Denmark tops for Christmas tree production

Denmark’s production of Christmas trees is expected to reach a record of 12 million firs this year of which 95% are for export, the Danish Christmas tree industry said.

“The production is at its pinnacle this year,” said Kaj Oestergaard, director of the Danish Christmas Tree Growers Association.

For the past decade, Danes have been the world’s largest exporters of Christmas trees and greenery. In 2003, worldwide sales of Danish-grown firs are expected to reach €143m.

Denmark’s Christmas tree production began after the Second World War and exports took off in the early 1990s.

The first landmark was reached in 1992, when a record eight million trees were harvested, of which 75% were exported. Last year, the production reached 11 million trees of which 10 million were sold abroad.

Production had grown so much by 1996, that prices dropped because of a market glut. The amount of land used to cultivate Christmas trees had nearly tripled, to 66,000 acres.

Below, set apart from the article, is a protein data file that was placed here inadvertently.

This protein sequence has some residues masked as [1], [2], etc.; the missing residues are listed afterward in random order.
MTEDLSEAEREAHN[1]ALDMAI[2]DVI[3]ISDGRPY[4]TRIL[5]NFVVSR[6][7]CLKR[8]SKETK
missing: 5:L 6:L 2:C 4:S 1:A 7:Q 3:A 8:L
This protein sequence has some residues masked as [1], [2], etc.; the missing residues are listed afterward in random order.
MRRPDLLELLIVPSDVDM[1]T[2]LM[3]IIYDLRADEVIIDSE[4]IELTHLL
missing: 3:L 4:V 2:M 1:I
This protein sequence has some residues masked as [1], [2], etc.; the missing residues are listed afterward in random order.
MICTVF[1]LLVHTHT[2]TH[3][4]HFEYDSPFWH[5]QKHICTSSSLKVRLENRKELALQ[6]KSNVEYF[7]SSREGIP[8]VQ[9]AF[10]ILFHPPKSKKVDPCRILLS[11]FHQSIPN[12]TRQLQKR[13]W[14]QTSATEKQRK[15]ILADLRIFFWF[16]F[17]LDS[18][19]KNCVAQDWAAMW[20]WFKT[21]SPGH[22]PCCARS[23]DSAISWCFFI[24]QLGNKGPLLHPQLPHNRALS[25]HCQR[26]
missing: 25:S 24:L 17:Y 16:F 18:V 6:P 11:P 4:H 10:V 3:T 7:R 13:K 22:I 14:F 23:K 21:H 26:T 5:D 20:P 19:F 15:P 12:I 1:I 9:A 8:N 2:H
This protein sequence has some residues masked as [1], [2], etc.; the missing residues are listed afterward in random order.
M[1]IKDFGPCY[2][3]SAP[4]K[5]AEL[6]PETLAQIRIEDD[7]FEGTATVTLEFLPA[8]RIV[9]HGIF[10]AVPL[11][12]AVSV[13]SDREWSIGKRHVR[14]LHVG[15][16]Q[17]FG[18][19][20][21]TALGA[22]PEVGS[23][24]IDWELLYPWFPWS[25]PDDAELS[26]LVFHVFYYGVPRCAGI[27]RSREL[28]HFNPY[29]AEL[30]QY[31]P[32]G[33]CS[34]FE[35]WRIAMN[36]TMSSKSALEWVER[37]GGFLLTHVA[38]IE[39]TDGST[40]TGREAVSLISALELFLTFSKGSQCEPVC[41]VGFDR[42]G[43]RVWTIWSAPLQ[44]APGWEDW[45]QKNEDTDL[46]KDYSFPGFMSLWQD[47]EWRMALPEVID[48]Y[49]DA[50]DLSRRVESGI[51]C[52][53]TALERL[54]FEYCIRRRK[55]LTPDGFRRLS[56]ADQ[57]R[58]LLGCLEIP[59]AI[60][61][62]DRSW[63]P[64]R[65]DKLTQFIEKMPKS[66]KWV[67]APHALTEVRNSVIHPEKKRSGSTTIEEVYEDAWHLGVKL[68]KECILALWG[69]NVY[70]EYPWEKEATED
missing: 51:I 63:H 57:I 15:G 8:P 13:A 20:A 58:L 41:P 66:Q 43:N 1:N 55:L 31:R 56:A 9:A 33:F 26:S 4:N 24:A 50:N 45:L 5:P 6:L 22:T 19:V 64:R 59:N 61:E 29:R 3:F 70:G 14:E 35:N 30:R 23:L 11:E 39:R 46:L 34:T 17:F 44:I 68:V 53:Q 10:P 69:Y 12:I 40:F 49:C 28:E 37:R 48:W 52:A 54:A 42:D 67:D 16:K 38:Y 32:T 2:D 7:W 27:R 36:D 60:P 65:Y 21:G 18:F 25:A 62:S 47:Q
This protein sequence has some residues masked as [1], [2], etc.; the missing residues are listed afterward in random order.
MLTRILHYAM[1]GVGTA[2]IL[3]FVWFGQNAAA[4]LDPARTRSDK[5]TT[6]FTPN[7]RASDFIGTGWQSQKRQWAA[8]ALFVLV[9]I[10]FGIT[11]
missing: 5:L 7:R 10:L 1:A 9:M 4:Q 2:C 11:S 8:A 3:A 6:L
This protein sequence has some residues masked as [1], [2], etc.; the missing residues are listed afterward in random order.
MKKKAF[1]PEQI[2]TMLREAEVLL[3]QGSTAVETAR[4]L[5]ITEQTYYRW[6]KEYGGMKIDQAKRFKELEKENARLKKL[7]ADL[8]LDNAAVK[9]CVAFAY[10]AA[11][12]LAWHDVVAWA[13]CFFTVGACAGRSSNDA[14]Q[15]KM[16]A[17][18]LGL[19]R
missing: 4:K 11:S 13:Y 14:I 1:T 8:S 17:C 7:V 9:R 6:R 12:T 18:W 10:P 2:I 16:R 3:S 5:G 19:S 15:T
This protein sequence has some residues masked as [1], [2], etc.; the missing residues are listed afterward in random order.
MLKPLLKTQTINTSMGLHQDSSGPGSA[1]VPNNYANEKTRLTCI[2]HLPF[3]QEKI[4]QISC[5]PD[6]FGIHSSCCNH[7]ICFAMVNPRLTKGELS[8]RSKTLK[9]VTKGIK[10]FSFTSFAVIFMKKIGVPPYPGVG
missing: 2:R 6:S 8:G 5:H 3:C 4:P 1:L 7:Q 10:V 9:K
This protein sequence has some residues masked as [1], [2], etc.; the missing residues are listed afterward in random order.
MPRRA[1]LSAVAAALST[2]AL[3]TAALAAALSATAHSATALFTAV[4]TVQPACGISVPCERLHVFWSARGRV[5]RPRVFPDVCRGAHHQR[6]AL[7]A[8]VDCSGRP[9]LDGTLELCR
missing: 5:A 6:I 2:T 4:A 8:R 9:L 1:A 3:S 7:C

“When prices dropped afterward, farmers stopped planting trees and the amount of area replanted decreased,” said Oestergaard.

“This means that next year we will not get that much production,” he said.

This year, Danish Christmas tree farmers will export to Germany – Denmark’s main market – France, Britain, Austria, Switzerland and Denmark’s two Scandinavian neighbours, Sweden and Norway.

Danes chiefly produce the popular Nordmann fir, a slow-growing, symmetrical tree that does not lose its needles as easily as other Christmas trees do when they are moved inside a heated home.

A cold, snow-covered landscape depicting a Christmas tree may be ideal on greeting cards but not for growing firs.

“Firs grow better in a country like Denmark where temperature don’t stay too long under freezing point and that doesn’t get a lot of snow,” he said.

Winters with temperatures below minus 15 degrees Celsius (5 degrees Fahrenheit) hamper the grow of the trees. “And when there is a lot of snow, it’s not easy to harvest the trees,” he said.

Although the small Scandinavian country of five million is the largest exporter, it is not the largest producer of Christmas trees.

Worldwide, the United States tops the list with 36 million firs harvested in 2002 while in Europe, Germany has the lead with 22 million trees. The firs in the United States and Germany are chiefly for the domestic market, Oestergaard said.

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